The 20th of November, was held a european webinar presenting the main results of the project. A round table gave crossed view of the partners on different topics.
What are the main incentives/arguments for farmers to engage low carbon transition in your country ?
Could you give exemple of what you do concretly to engage farmers ?

  Catalin Dragomir (Romania) :

Currently, there are no specific incentives for the farmers. Also, the market of carbon credits is just emerging. Moreover, the production system is rather extensive / low input, the efficiency is not always the main goal of the farmers.  However, the new generation of farmers is more open to adjust the farms’ management, in order to achieve higher efficiency, to implement new knowledge, to modernize the farms, etc.  In this context, we highlighting that many carbon mitigation measures lead also to higher efficiency of various farm activities.  

Sindy Throude (France) 

From “France” point of view, the fact that the environment topic is linked to technical and economic factors is the 1st argument, which is valid in all countries and not just in France. Indeed, by improving technical performance (optimising inputs, improving flock management, making better use of fodder…), you improve your economic results as well as your environmental ones. Usually, it’s along the same lines, as can be seen from the first action plans drawn up on innovative French farms: the greenhouse gas mitigation (on average -11%) is almost always accompanied by an economic gain (on average +€19/ewe).  

Gabriella Serra (Italia)

The arguments that most attract the attention of the farmers, when it comes to correcting the condition of their farms in terms of environmental impact, are those connected with the production level and/or energy consumptions. Obviously, all these elements must then be translated into a relationship with the economic aspects of the farm.   

Roberto Ruiz (Spain)

Probably the only effective argument is the expected positive relationship existing between the improvement of the technical indicators, with the profitability and the environmental impact (i.e. higher efficiency, lower costs and lower carbon footprint). Also the expectations for the future implementation of carbon markets, which may bring at least payment for carbon fixation (ecosystem services). It is difficult that farmers assume the responsibility of their activity, even if it is just partly responsible for CC, especially when we are talking about a socially marginalised sector, usually economically unprofitable and in a clear recession. Also taking into account that sheep systems make a low consumption of fossil fuels, maintain the rural environment and the population thanks to the activity, avoids fire hazards and fixes carbon.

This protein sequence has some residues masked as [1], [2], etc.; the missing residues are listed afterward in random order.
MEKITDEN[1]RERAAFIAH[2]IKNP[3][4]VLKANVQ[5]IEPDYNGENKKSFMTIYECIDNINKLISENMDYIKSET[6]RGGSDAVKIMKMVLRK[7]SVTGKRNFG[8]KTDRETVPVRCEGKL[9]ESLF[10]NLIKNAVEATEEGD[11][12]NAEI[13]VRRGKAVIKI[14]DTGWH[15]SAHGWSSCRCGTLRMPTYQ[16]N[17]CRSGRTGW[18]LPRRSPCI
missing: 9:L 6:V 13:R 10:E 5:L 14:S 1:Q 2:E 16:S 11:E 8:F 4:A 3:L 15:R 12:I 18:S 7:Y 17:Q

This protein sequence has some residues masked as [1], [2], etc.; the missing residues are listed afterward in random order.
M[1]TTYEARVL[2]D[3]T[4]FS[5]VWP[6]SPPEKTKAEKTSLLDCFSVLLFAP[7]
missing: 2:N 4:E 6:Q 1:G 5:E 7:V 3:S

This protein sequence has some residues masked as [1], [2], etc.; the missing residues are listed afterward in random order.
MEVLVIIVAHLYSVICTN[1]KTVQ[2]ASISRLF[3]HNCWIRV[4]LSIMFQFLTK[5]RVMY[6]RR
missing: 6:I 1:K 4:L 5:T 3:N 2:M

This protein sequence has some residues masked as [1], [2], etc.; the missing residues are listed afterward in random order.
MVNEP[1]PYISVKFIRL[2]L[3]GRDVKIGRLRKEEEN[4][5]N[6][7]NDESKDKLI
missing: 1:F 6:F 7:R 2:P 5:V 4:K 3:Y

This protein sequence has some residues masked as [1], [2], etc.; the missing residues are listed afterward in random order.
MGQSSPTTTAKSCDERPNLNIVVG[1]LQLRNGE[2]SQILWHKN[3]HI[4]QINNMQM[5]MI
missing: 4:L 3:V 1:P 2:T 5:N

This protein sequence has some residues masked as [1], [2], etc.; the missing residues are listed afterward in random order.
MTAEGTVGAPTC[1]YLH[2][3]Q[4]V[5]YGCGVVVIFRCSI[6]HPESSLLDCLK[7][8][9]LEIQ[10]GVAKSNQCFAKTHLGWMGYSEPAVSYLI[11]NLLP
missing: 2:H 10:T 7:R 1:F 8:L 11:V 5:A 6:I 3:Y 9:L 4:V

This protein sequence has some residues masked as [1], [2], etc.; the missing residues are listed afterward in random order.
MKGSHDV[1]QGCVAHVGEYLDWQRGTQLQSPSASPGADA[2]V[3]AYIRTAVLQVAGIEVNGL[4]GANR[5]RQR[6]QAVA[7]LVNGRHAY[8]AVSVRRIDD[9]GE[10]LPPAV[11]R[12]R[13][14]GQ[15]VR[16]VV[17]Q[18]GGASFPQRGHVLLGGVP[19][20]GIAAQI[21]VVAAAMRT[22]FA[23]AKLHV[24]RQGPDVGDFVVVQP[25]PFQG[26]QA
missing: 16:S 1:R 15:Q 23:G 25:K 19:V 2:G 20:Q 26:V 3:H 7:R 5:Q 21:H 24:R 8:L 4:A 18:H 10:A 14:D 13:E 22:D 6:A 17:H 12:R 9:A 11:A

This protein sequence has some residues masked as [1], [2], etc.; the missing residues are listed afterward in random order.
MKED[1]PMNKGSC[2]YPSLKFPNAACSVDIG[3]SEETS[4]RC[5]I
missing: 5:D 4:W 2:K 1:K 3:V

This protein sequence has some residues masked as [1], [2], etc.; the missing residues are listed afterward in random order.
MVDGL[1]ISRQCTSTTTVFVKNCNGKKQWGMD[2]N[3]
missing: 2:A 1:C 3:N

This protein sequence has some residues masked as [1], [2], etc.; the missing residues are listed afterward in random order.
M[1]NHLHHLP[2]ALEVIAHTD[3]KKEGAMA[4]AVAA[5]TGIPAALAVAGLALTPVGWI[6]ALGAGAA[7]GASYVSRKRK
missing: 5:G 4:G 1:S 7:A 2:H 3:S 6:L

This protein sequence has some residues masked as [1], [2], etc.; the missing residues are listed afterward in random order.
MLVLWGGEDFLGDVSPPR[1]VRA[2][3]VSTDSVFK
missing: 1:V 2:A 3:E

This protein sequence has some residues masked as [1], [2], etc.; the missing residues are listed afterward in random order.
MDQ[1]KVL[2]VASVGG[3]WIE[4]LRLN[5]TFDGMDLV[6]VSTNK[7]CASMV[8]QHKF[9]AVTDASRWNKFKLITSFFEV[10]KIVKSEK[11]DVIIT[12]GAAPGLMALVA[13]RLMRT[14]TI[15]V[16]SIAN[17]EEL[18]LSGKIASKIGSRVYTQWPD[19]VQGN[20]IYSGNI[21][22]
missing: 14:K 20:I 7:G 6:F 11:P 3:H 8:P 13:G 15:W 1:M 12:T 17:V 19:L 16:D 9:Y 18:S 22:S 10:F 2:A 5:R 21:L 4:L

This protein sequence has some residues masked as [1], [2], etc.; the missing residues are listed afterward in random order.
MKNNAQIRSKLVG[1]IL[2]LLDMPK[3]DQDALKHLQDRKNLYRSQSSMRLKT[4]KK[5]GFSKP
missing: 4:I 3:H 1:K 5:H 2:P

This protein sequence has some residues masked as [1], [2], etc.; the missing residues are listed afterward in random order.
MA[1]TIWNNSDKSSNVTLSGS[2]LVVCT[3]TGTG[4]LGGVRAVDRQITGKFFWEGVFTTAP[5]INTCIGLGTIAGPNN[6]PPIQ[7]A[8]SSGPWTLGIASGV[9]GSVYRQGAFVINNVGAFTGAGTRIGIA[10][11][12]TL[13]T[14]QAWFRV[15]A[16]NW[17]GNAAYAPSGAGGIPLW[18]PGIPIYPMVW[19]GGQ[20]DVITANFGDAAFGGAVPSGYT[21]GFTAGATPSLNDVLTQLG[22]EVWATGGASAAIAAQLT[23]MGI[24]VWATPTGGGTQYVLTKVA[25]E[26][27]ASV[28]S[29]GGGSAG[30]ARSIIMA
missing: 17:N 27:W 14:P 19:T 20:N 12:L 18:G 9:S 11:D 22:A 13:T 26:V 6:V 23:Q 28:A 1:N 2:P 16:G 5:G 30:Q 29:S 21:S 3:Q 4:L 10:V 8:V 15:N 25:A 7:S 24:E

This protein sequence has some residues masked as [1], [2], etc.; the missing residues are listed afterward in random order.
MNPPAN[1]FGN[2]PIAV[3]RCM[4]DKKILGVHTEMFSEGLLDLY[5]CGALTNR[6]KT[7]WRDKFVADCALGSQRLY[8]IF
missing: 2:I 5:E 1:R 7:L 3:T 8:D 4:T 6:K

Cathal Buckley (Ireland)

The Irish sheep sector is strongly export oriented and in 2022 exports to over 35 countries were valued at €476m. From a consumer, marketing and competition on export markets perspective there is significant pressure from meat processors to produce at the lowest possible carbon footprintFrom an internal Irish perspective there is significant pressure to reduce absolute GHG emissions to achieve the sectoral target set down for agriculture.  There are also potential economic benefits at farm level from producing output in a more efficient environmentally friendly fashion or more output with a given level on inputs.  Recent reforms of the Common Agricultural Policy have included incentives for farmers to adopt practices that improve carbon efficiencySubsidies for been targeted through pillar 1 and 2 base eco/agri-enviroment schemes